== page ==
Ain’t It Fun? (Or, The Problem With Our Opinions)
I remember in school being really awesome at our tiny speech and debate class. Part of the reason I remember being awesome was because I genuinely didn’t have any issues with talking in front of people so I appeared to be quick-witted enough to be the best in the class. The other reason is because my school was so small that really as long as you felt like you could talk to people, you were going to do well in the class.
Of course, my school was a tiny private school that was basically a Bible school in a lot of aspects. One of the benefits of this was having a class that was entirely about worldview. This meant that not only did we look into the Christian worldview that the school itself held, giving us a pretty solid understanding of the basics of our background, but also looked into the worldview of other religions. Without this class, I likely never would have read the Koran or any Buddhist texts in my life. Neat stuff.
All that to say this: I may have done well in my debate class, but that doesn’t mean I’m any good at actually debating. That’s because my genuine curiosity into how other people’s brains work led me to other interests. Psychology, for example. And of course, my interest in worldview.
Because of this, I’m really good at explaining things, seeing the big picture, and trying to make sense out of the nonsense around us. Proving a point? Not so great. But what I am good at, I can (as you would expect), explain.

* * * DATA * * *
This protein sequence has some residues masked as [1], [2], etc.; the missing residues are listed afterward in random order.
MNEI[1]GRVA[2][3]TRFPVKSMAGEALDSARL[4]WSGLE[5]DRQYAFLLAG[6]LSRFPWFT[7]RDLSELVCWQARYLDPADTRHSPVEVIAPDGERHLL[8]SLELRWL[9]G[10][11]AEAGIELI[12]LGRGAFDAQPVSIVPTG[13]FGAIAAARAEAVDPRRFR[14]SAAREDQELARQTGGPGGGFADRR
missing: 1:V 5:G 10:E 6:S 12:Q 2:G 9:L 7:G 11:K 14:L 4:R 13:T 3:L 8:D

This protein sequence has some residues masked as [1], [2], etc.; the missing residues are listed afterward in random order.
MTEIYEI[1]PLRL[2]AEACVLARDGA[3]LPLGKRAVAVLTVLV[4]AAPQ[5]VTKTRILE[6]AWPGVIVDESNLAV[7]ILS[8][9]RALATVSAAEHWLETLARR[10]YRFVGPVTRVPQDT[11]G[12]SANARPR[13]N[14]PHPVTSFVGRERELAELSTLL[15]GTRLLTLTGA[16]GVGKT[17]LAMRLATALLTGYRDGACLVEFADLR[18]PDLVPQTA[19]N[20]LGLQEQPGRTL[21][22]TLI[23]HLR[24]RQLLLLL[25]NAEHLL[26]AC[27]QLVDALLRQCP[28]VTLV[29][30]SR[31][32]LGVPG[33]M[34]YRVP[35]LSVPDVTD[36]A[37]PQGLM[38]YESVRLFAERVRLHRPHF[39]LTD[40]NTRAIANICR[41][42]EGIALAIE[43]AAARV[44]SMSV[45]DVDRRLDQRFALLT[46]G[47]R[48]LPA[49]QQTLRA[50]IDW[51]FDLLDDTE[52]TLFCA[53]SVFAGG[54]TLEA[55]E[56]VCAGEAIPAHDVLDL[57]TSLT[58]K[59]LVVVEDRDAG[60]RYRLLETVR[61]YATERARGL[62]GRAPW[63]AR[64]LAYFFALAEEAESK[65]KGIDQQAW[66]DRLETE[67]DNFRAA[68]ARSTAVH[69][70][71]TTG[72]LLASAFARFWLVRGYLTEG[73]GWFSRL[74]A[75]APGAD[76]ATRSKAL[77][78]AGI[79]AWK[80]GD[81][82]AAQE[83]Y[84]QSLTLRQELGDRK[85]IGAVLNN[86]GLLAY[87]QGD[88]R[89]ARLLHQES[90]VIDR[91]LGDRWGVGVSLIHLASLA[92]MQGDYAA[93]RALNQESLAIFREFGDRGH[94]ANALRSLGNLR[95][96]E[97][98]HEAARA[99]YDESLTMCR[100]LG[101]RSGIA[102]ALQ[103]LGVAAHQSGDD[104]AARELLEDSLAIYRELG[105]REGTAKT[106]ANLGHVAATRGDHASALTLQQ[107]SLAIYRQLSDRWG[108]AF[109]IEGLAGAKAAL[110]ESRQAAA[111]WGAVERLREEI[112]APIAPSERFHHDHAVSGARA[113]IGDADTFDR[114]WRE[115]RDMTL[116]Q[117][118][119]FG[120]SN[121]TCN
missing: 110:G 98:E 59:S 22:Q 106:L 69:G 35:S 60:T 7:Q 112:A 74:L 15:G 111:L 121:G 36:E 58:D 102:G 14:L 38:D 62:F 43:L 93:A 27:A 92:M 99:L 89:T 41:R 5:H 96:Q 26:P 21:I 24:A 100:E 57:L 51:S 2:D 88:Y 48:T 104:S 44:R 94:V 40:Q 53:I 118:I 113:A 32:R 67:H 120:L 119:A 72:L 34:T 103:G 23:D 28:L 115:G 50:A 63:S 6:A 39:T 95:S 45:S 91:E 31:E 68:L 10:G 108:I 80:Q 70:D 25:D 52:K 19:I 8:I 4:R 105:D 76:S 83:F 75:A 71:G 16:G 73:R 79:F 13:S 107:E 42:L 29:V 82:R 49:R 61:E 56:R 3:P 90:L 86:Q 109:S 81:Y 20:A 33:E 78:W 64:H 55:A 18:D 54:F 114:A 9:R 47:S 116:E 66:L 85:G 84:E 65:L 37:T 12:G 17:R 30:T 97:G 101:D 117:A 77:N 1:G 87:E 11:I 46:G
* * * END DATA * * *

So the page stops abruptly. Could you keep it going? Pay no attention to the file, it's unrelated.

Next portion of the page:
Here are the points I always like to consider when dealing with opinions and the way people view the world.
1. Know Why You Believe
The wording of this comes from a great little book that I read all those many years ago in high school. Author and minister Paul E. Little takes a look at different questions that many of us probably ask at some point if we’re serious about our spiritual lives, such as “Is Christianity Rational?” and “Are the Bible Documents Reliable?”
In the midst of this, however, is a statement that I think is hugely beneficial to us as we form opinions about nearly everything. Do we actually know why we believe this particular opinion that we buy into? In other words, how much time do we spend honestly evaluating our convictions, especially compared to how much time we spend running our mouths.
We should spend more time exploring why we actually think a certain way instead of just holding onto an opinion as soon as we hear it. Do we think something because somebody in a political party said it and we tend to agree with that party? Or do we think it because we’ve considered the actual ramifications of it and find that it lines up with our core beliefs and convictions? I’m prone to being a counter-cultural person. I think it’s just because I like being difficult. But if I’m being counter-cultural on everything just because it’s counter-cultural, then I’m blindly conforming to another set of beliefs and betraying my counter-cultural self. Just because I think one way about one popular opinion doesn’t mean I’m going to jump into every unpopular opinion that’s around, regardless of what my Facebook friends do.
For example: do you think Kanye West is a jerk? You probably do. The question is: do you think he’s a jerk because he acts out, or because he’s a musician that you don’t really care to listen to? If you do listen to his music, you realize that he’s basically bipolar, so his behavior isn’t really a surprise anymore. Still not an excuse for acting out, but you understand why he acts out a little bit more than if you just say, “Ah, there goes loud-mouth rap guy doing loud-mouth rap guy things.”